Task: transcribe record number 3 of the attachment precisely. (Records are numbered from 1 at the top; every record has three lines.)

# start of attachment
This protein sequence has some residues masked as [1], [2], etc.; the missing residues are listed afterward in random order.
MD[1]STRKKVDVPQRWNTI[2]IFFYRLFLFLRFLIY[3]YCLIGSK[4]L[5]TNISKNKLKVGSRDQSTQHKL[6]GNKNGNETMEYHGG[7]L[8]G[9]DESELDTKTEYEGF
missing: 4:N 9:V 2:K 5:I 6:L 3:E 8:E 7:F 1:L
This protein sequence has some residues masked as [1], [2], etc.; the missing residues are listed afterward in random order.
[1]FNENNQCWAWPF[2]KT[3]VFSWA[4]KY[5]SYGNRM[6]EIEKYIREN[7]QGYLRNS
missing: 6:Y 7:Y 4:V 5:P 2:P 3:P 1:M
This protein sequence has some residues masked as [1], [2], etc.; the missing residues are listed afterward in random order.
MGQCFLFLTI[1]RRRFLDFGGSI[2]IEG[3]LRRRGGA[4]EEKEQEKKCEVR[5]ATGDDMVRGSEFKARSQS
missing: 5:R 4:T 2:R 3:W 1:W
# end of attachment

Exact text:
This protein sequence has some residues masked as [1], [2], etc.; the missing residues are listed afterward in random order.
MGQCFLFLTI[1]RRRFLDFGGSI[2]IEG[3]LRRRGGA[4]EEKEQEKKCEVR[5]ATGDDMVRGSEFKARSQS
missing: 5:R 4:T 2:R 3:W 1:W